The murderer of Stephen Hilder, who plunged 13,000 feet after his parachute was sabotaged, might have been a rival determined to stop him winning a competition or someone from his private life, detectives said yesterday.
Paul and Mary Hilder said they were sure someone in Britain's close-knit skydiving community knew who cut the cords on the main and reserve parachutes of their 20-year-old son. The Army officer cadet fell to his death at Hibaldstow airfield in north Lincolnshire eight days ago when the chutes failed.
In an appeal for help, his 51-year-old father said his son and two teammates had completed a successful jump two days before he was killed. Mr Hilder said: "They say it was definitely their best jump and it left them in the lead, seven points ahead of the next team. It should not have been his last jump."
Detective Superintendent Colin Andrews, leading the murder inquiry, added: "Find the motive, find the killer. I believe who did this was at Hibaldstow last week. Whether or not it was through skydiving or through some personal problem we don't yet know. But I believe that Stephen was deliberately targeted and the person who is responsible for killing him has told a third person. Something like this is a very difficult secret to keep."
A spokeswoman for Humberside Police said: "We have considered the possibility that someone carried out a murder to beat him [Mr Hilder] in the competition. This is not something we have ruled out, but we got the view from the skydiving community that it was not a competitive sport; it was the thrill of taking part that was important, not the winning."
Detectives believe the killer unpacked Mr Hilder's para-chutes, severed the cord of the main parachute and the strap on the reserve chute and then repacked them. Police said yesterday that the packing shed at the airfield was left open during the day for skydivers to check their equipment and watch videos of jumps in progress. On the day of the fatal jump, there were 78 people involved with the week-long competition, with more than 40 parachutes in the packing shed, but Mr Hilder's main chute was likely to have stood out because it was an expensive model.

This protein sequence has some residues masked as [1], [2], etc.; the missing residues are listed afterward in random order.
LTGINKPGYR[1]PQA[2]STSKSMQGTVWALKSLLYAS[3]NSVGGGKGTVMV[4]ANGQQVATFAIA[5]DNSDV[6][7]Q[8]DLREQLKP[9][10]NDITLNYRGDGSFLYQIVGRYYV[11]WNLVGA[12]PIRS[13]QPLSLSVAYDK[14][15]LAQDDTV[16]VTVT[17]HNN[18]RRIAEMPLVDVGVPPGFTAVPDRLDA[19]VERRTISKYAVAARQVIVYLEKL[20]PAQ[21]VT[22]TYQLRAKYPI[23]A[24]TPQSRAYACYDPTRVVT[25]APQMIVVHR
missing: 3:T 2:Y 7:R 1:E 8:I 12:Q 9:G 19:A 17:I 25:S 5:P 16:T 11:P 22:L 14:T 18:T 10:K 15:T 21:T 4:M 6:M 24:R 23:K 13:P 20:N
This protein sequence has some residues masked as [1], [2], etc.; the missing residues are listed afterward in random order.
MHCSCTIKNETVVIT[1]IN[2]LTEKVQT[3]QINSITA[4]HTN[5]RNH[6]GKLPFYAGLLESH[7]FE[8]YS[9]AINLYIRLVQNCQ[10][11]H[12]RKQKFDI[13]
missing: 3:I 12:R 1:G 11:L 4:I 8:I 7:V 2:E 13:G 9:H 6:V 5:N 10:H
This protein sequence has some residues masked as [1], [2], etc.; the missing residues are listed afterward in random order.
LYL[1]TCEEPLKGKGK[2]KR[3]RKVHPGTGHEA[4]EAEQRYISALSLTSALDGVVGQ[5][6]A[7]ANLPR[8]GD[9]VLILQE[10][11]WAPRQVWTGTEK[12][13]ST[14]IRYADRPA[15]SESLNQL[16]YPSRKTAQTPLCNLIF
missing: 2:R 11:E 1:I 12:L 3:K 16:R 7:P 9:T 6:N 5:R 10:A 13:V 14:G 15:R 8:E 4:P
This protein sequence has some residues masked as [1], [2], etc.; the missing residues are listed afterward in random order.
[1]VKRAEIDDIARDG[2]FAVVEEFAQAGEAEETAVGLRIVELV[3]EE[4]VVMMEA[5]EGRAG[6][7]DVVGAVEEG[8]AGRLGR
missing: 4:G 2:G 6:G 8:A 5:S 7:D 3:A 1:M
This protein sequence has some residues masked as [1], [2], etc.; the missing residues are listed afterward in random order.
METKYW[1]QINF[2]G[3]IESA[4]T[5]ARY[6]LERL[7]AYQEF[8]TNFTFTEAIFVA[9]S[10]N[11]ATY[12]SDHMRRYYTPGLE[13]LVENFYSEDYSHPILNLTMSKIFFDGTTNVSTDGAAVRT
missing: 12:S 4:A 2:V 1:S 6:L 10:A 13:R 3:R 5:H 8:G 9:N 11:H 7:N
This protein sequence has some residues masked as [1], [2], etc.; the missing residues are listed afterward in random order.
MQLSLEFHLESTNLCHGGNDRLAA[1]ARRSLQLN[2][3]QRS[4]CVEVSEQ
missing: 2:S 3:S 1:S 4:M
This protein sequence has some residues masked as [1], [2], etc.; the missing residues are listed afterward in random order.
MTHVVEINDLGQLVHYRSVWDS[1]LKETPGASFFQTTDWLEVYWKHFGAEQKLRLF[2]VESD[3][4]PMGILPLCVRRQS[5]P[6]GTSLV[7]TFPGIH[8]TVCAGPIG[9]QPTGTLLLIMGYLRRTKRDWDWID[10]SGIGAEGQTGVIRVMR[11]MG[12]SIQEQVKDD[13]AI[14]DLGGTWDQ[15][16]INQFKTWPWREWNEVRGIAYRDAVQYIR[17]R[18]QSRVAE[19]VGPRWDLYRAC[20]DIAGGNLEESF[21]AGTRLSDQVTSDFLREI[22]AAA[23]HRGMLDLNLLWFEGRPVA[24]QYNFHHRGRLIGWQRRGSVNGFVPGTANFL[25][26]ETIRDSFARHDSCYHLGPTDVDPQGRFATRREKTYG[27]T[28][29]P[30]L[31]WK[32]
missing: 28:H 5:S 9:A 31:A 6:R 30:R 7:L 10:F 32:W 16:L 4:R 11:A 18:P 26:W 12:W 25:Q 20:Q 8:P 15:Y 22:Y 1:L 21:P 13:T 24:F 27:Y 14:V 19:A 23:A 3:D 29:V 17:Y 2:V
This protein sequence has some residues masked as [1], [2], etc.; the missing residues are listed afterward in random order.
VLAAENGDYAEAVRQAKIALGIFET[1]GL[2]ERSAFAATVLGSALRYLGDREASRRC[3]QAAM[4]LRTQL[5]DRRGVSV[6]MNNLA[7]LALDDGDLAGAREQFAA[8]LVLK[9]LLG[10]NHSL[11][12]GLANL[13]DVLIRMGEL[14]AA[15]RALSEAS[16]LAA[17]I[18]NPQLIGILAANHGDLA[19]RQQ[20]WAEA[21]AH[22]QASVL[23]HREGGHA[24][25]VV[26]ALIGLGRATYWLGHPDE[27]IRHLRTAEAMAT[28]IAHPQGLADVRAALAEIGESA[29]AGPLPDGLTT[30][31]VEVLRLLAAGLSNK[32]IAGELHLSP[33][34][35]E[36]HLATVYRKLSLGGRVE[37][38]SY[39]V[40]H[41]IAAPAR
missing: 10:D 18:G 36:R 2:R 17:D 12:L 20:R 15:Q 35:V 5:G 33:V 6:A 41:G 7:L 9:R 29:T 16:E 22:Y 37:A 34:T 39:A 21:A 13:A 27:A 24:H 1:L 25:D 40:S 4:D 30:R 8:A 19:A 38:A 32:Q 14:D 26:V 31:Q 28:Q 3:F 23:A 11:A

Detective Superintendent Colin Andrews, the officer in charge of the inquiry, said the murderer knew what he or she was doing because there was no sign the equipment had been tampered with. He told a press conference: "It was a deliberate attack and they must have known that, when Stephen put that parachute on and jumped out of that plane, he was going to his death. I believe Stephen was deliberately targeted and the person who is responsible has told a third person.
"There is a suggestion that his death was the result of a prank that went terribly wrong. If that is the case, that person needs to come forward and contact us immediately." He added: "Find the motive and find the killer, whether or not it was through skydiving or through some personal problem, we don't yet know."
Asked to consider the possibility that Mr Hilder was the victim of a random attack, the officer said: "I sincerely hope this is not the act of a lone mad person and that it is someone who has picked on Stephen."
Mary Hilder, 51, said: "We are living through every parent's worst nightmare. Steve lit up our lives with his enthusiasm, energy, humour and physical presence. He was an ordinary, infuriating lad, and an extraordinary son. He loved life and lived it to the full, but on his terms. Above all else he loved skydiving."
She went on: "There will be things about his recent life which we don't know but whatever they are we can't begin to imagine why anyone would want to do this to him."Reuse content